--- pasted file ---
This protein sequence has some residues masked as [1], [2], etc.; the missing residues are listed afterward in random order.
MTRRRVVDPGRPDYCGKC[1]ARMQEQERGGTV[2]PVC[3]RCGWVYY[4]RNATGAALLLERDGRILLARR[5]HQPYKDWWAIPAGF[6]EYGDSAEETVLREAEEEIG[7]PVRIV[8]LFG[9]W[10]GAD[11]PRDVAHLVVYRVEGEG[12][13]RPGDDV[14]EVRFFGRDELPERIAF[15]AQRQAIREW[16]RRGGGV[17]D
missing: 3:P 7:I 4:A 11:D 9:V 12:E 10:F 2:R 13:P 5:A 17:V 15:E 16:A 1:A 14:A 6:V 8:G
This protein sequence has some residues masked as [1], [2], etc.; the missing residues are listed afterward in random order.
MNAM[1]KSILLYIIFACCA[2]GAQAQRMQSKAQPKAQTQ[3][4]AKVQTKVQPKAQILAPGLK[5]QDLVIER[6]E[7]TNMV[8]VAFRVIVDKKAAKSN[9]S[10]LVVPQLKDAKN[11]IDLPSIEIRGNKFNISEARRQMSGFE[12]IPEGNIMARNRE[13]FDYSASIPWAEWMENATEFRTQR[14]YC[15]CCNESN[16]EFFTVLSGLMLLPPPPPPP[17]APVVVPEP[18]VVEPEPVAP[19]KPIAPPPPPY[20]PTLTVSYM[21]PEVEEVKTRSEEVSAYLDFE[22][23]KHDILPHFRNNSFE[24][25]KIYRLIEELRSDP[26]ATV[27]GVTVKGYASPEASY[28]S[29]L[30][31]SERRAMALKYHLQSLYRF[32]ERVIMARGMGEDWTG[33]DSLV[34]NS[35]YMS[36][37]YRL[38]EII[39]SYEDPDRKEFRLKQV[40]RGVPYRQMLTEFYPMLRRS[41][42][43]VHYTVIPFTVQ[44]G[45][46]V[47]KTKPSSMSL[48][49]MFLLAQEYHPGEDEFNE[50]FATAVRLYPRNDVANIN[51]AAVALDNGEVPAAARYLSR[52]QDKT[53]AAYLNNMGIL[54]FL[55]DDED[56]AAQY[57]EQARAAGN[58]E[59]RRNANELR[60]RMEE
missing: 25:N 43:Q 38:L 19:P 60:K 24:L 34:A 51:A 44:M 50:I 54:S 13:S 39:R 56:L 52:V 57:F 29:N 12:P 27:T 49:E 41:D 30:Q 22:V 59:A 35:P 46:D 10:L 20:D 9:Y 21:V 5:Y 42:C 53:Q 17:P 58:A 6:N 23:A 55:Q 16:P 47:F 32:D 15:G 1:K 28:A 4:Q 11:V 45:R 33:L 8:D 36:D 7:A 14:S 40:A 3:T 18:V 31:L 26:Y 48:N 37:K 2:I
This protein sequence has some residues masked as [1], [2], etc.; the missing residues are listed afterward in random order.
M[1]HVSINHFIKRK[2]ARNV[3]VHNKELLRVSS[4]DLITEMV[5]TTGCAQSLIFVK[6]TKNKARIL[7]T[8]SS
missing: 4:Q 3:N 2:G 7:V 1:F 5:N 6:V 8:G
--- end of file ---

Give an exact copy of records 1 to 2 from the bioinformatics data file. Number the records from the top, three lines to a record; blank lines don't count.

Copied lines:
This protein sequence has some residues masked as [1], [2], etc.; the missing residues are listed afterward in random order.
MTRRRVVDPGRPDYCGKC[1]ARMQEQERGGTV[2]PVC[3]RCGWVYY[4]RNATGAALLLERDGRILLARR[5]HQPYKDWWAIPAGF[6]EYGDSAEETVLREAEEEIG[7]PVRIV[8]LFG[9]W[10]GAD[11]PRDVAHLVVYRVEGEG[12][13]RPGDDV[14]EVRFFGRDELPERIAF[15]AQRQAIREW[16]RRGGGV[17]D
missing: 3:P 7:I 4:A 11:D 9:V 12:E 10:F 2:R 13:P 5:A 17:V 15:E 16:A 1:A 14:A 6:V 8:G
This protein sequence has some residues masked as [1], [2], etc.; the missing residues are listed afterward in random order.
MNAM[1]KSILLYIIFACCA[2]GAQAQRMQSKAQPKAQTQ[3][4]AKVQTKVQPKAQILAPGLK[5]QDLVIER[6]E[7]TNMV[8]VAFRVIVDKKAAKSN[9]S[10]LVVPQLKDAKN[11]IDLPSIEIRGNKFNISEARRQMSGFE[12]IPEGNIMARNRE[13]FDYSASIPWAEWMENATEFRTQR[14]YC[15]CCNESN[16]EFFTVLSGLMLLPPPPPPP[17]APVVVPEP[18]VVEPEPVAP[19]KPIAPPPPPY[20]PTLTVSYM[21]PEVEEVKTRSEEVSAYLDFE[22][23]KHDILPHFRNNSFE[24][25]KIYRLIEELRSDP[26]ATV[27]GVTVKGYASPEASY[28]S[29]L[30][31]SERRAMALKYHLQSLYRF[32]ERVIMARGMGEDWTG[33]DSLV[34]NS[35]YMS[36][37]YRL[38]EII[39]SYEDPDRKEFRLKQV[40]RGVPYRQMLTEFYPMLRRS[41][42][43]VHYTVIPFTVQ[44]G[45][46]V[47]KTKPSSMSL[48][49]MFLLAQEYHPGEDEFNE[50]FATAVRLYPRNDVANIN[51]AAVALDNGEVPAAARYLSR[52]QDKT[53]AAYLNNMGIL[54]FL[55]DDED[56]AAQY[57]EQARAAGN[58]E[59]RRNANELR[60]RMEE
missing: 25:N 43:Q 38:L 19:P 60:K 24:L 34:A 51:A 44:M 50:I 54:S 13:S 39:R 56:L 52:V 57:F 29:N 12:P 27:T 49:E 41:D 30:Q 22:V 59:A 35:P 46:D 10:L 20:D 9:Y 21:V 5:Y 42:C 53:Q 17:P 58:A 6:N 23:A 55:Q 16:P 47:F 32:D 15:G 1:K 28:A 4:Q 11:V 45:R 33:L 8:D 36:D 7:A 14:S 40:A 3:T 18:V 31:L 26:Y 48:N 37:K 2:I